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Discussion Starter #1
Does anyone have a recent copy of "Old Car Price Guide" magazine? If so, what is the current value of a number one 1967 Z-28. I know it was $38K last year and was told it is now $42K! Any help would be appreciated. Thanks,Mark.

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Mark
'67 Z-28 Network: www3.sympatico.ca/67z28owner/index.html
2002 Quicksilver Corvette Z06
Looking for '67 Z-28
 

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The latest guide shows $42K for a '67 Z-28 in number one condition: "restored to current maximum professional standards of quality in every area, or perfect original with components operating and appearing as new. A 95-plus point car that is not driven."

Most people who think they have a #1 car actually often have a #2 car: "Well-restored, or a combination of superior restoration and excellent original" which is priced at $29,400.

Personally, I think this guide is no where near the mark on many cars. As an example, they show a #1 condition ZL-1 at $76,000, a #1 '69 Yenko Camaro at $49,000 and a #1 70 LS-6 Conv. Chevelle for $51,000. These are off in some cases by over 100%. I'd buy all of them I could at these numbers. The '67 Z-28 looks much closer to real world pricing IMO.
 

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Discussion Starter #3
Thanks. I guess the guy was on the mark? Hard to believe 10% growth in 1 year, especially with the current economy!

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Mark
'67 Z-28 Network: www3.sympatico.ca/67z28owner/index.html
2002 Quicksilver Corvette Z06
Looking for '67 Z-28
 

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yea, and on tv some guy just paid $144,000.00 for a ZL-1

If you have the cash for investing, I am beting that it will be a good time to shop at the end of this year and into second qtr of next year. Markets will remain weak and some nice cars will come out looking for new owners at prices under what we are used to seeing. The one great thing a Vette dealer told me, Corvettes probably will never drop 50% in value unless we cease to exist. This should hold true for collectable Camaros.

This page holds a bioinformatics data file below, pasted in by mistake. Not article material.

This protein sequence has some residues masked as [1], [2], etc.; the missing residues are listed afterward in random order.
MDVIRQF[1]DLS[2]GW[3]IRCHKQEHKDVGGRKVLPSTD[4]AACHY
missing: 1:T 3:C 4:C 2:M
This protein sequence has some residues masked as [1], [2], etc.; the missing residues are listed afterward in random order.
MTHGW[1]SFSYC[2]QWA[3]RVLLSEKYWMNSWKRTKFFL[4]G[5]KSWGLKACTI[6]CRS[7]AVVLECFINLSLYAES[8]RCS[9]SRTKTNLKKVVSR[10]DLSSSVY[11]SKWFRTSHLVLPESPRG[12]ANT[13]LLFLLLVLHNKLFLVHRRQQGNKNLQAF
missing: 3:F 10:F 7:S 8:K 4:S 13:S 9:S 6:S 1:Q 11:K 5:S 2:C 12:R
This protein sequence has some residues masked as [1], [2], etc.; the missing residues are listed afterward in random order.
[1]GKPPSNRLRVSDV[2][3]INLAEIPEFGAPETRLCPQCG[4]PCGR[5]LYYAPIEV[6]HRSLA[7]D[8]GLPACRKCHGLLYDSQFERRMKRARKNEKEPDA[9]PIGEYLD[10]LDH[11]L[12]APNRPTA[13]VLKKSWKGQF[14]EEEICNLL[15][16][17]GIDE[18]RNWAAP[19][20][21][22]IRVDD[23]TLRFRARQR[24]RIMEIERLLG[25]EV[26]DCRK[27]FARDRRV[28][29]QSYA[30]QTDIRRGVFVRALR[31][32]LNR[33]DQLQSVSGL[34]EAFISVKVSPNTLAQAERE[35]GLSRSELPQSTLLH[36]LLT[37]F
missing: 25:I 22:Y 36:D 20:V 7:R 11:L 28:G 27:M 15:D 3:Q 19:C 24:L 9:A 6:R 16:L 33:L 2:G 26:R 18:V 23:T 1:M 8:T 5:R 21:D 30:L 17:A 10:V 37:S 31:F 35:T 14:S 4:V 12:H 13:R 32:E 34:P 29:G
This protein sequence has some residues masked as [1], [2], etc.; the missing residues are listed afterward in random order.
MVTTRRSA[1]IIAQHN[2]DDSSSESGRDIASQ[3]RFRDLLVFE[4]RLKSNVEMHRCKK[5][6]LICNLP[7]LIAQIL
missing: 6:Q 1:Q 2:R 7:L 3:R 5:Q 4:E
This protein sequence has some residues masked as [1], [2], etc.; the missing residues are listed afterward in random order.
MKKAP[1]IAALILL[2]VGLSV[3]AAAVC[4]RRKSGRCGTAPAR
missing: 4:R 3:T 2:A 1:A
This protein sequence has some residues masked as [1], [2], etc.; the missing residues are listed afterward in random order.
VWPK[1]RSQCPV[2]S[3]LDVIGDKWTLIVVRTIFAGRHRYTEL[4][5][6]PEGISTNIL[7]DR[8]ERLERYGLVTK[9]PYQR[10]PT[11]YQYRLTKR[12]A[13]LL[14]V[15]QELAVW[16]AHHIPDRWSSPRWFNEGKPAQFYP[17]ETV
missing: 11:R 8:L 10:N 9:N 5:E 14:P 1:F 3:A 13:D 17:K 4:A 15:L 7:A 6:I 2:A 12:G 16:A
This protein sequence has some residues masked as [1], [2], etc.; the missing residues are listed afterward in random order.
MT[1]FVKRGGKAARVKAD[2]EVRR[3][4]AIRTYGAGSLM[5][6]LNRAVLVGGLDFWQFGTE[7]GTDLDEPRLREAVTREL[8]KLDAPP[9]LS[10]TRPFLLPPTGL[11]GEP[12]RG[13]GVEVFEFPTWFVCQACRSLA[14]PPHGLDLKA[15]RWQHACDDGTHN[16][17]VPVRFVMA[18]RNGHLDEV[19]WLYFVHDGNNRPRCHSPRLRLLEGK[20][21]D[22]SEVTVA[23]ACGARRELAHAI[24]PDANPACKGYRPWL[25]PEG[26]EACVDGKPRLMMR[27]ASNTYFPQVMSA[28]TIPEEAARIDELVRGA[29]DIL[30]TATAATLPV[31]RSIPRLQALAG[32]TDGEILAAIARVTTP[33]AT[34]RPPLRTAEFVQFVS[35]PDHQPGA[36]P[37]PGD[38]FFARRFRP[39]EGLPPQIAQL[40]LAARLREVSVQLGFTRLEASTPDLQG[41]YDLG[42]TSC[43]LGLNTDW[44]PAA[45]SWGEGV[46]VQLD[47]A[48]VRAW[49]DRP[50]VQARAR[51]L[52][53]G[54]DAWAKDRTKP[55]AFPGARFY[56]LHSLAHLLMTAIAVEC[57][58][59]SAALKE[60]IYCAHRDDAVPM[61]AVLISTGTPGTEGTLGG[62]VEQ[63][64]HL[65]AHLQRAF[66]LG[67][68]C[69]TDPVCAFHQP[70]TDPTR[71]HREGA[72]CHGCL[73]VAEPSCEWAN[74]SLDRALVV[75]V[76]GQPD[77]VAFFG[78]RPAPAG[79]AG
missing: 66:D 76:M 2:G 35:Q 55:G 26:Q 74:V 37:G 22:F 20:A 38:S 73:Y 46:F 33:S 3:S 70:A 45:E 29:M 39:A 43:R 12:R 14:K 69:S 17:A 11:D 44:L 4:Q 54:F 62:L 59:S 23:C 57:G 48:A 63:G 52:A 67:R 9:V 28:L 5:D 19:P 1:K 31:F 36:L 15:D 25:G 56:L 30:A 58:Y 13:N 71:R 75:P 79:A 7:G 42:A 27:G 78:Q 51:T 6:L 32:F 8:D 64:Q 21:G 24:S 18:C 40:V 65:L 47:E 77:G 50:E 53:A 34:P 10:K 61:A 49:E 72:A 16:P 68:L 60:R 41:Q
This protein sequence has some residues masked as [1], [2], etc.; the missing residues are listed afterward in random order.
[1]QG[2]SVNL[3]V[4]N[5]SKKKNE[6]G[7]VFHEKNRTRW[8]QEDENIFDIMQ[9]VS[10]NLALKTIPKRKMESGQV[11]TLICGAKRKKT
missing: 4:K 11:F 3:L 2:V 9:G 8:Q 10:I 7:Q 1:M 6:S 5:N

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A Corvette will always be a great collectible as long as GM continues to make new models. So many classic Vette owners started out with a new Vette and then went on to buy an old one to sit alongside it.

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'69 RS SS 396 375hp L78 Convertible, M22, 3.31 posi, deluxe interior, gauges, rosewood wheel, AM-FM, fold down seat, tilt wheel, Torque Thrust Wheels, console mounted 8 track player, chambered exhaust, locking gas cap
COMING SOON Corvette tripower, small body HEI, and maybe "842" aluminum heads
http://albums.photopoint.com/j/AlbumIndex?u=1169124&a=8603468
 

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In my opinion , Chev. continuing to make "new" models would have nothing to do with the value of an old one. I don't see any logic in that at all. Why would Chev. ceasing to make Camaro's or Corvette's make older ones worth less ? (the "can't get parts" argument doesn't work either).